Saturday 12 September 2015

Magic Circle

Magic Circle Variation No5 (90x90x9cms hand and lasercut paper)

The circle here evokes on the one hand a petri dish and on the other a mandala, two disparate references fused by the process of art. The motifs inside the circle reference coral, moss, bacteria, mold, radiolaria....Ultimately the sculpture is a work of pure imagination that transcends a simple mimetic reading but which reminds us nonetheless of nature's fragility and beautiful intricacy.

Magic Circle Detail

Saturday 4 April 2015

New Work: "Cut Microbe"

"Cut Microbe" (44x35x8inches/112x90x20cms) This piece is completely handcut from 10 sheets of paper. It was commissioned by the Eden Project UK ( to be part of an exhibition entitled "The Invisible You" which explores the Human Biome, that is the vast colony of bacteria that inhabits our body.

The sculpture took four long months to complete.


Sunday 29 June 2014

New Work: "Outbreak"

"Outbreak" (2014,handcut paper, 147x79x20cms)


This piece explores the microbiological sublime : that rarely glimpsed world of cells, microbes, funghi, pathogens and neurons that make up our bodies in numbers and on a scale of which we can barely conceive.
 It is a world explored almost uniquely by scientists, the world of the electron microscope, the scanner and the petri dish: the world of the expert and the specialist. They guard their secrets and their knowledge carefully; the layman, the public, you and me, are excluded.
 But we can see, we have eyes, even if our vision is limited and to a certain extent invalidated by lack of technical knowledge. We see this strange, exotic, beautiful world and are filled with both wonder and fear. Fear of the otherness of our own selves, fear of the incomprehensible, unimaginable scale, not of what is around us but what is inside us, indeed what is us.
 “Outbreak” is an imagined representation of the human body at its smallest scale; eight sculptures painstakingly hand cut from layers of humble paper, one delicate organic material used to describe another. It was inspired by a seminar I attended with a group of scientists researching the bacteria that colonises the human body, otherwise known as the Human Biome. My objective was to create a piece that showcases the beauty of the bacterial world in order to modify our negative perception of bacteria, as the overwhelming majority of the microbes that inhabit us are beneficial, helping our bodies to function by breaking down food, extracting vitamins and fighting illnesses.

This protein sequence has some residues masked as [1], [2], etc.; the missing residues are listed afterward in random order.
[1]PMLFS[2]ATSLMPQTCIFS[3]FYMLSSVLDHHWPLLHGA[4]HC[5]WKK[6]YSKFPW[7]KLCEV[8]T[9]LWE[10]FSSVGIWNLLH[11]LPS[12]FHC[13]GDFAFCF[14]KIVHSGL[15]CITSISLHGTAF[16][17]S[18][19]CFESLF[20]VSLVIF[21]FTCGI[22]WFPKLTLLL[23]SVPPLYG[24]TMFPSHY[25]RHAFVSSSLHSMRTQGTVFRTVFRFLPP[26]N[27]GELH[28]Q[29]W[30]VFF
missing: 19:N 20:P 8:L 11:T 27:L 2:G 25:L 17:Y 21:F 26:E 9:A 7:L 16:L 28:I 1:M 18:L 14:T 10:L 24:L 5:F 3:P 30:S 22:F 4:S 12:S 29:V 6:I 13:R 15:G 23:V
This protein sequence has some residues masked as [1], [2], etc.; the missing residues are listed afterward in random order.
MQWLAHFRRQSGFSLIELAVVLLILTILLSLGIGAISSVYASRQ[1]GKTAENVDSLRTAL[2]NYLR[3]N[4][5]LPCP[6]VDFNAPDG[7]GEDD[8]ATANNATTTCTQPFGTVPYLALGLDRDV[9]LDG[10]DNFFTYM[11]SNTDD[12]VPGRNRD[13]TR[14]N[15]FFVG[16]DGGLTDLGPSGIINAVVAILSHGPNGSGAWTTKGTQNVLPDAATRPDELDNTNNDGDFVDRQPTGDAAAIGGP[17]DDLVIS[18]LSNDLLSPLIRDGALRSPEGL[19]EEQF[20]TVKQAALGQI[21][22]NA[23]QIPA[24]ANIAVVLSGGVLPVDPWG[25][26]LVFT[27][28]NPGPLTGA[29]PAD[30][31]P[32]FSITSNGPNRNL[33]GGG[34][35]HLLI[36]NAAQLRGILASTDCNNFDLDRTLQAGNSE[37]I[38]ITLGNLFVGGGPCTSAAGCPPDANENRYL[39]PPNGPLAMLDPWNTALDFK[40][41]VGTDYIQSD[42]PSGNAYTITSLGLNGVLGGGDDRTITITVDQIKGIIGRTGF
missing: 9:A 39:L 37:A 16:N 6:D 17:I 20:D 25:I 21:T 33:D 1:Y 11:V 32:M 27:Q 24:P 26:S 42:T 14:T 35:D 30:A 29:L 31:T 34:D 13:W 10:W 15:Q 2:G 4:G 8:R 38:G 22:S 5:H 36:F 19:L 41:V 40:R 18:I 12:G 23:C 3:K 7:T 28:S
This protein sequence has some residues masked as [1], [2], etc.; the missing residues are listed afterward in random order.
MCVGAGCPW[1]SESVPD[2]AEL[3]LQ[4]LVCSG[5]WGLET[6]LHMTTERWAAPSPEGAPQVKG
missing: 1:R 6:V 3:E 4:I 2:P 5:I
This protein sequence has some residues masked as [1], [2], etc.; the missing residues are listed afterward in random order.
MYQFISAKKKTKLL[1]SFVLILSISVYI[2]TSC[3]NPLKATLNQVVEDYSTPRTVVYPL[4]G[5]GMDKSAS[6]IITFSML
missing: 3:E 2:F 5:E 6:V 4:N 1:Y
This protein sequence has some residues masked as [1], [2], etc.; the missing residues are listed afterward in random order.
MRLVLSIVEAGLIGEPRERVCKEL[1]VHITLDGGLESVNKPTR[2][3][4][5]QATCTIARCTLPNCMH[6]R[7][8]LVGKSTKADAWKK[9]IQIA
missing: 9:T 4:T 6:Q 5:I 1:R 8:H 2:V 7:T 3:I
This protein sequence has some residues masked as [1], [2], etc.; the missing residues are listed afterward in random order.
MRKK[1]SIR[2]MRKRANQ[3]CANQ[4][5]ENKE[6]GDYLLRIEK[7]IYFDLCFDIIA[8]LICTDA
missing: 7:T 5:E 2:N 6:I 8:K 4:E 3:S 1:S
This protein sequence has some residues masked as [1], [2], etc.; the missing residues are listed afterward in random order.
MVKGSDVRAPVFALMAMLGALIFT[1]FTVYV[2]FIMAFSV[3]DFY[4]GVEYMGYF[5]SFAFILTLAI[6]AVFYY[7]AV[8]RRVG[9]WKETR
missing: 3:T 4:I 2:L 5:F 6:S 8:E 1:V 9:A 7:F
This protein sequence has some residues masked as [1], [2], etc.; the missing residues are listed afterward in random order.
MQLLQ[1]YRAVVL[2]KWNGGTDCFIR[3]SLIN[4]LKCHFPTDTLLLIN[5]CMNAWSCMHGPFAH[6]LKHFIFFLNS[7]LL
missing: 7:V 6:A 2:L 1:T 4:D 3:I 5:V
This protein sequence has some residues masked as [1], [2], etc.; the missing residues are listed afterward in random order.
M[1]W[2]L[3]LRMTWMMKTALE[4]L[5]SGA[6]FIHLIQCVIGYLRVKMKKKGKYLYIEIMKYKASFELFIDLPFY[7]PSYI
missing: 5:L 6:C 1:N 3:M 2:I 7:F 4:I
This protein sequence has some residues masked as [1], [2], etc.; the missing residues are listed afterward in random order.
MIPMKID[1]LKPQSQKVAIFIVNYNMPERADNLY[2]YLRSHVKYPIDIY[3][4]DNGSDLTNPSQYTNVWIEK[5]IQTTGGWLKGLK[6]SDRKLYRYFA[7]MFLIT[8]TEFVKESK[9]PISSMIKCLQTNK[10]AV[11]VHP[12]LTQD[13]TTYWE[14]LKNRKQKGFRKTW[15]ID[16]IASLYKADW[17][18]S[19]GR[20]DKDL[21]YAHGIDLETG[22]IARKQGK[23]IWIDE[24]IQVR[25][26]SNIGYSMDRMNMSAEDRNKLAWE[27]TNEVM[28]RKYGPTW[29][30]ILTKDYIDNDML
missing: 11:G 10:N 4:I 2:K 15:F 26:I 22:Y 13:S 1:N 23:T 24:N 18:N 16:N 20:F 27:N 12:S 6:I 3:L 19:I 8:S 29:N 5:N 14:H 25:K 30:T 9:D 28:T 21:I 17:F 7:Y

I was also struck during this meeting by how little science knows about this cutting edge field of research; for the moment scientists are merely trying to identify what varieties of bacteria there are in our bodies. The limitations of science, dwarfed by the sheer scale and power of nature (the human body comprises 30 000 genes but we carry 4 million bacterial genes) is figured in the sculpture by the break out of bacterial forms from one of the domes. Our attempts to control, define and master nature are shown to be limited.

Thursday 31 October 2013

Small Kernel

    "Small Kernel" (90x76x5cms) Lasercut layered paper relief sculpture

Monday 22 July 2013


    "Kernel" (Hand cut layered paper sculpture 137 x 107 cms)



Tuesday 15 January 2013

Cut Pod

Cut Pod (handcut watercolour paper 150x84cms)

At last a new work, five months in the making and on a more ambitious scale then my previous pieces. The idea was first conceived in September 2012 just as the summer was drawing to a close and the flowers were beginning to wither and reveal their autumn seed pods. What curious capsules of new life these varied pods are; they caught my imagination and I started to play around with the idea of The Pod.

As is usual in my creative practice this sculpture grew slowly and gradually, each layer succeeding the other more by intuition than design, the work growing organically. I wanted to create something vegetal but not floral. Above all I wanted to avoid the tweeness/cuteness of cut paper flowers and all the whimsical sentimentality they imply. For me nature is not sentimental or picturesque, it is rather the Kantian sublime, beautiful and terrifying. Seed pods often protect their precious cargo with spikes and thorns and I wanted to make reference to this aspect of nature. It is present too in that other source of inspiration for my work  the microscopic imagery of cellular forms, particularly, in this case, images of bacteria and virus cells that are also, in their dark way, seed carriers.
Finally, in contrast to this beautiful, brittle spikiness I wanted to introduce a more sensual, sexual quality, think Venus Flytrap or Georgia O'Keefe paintings.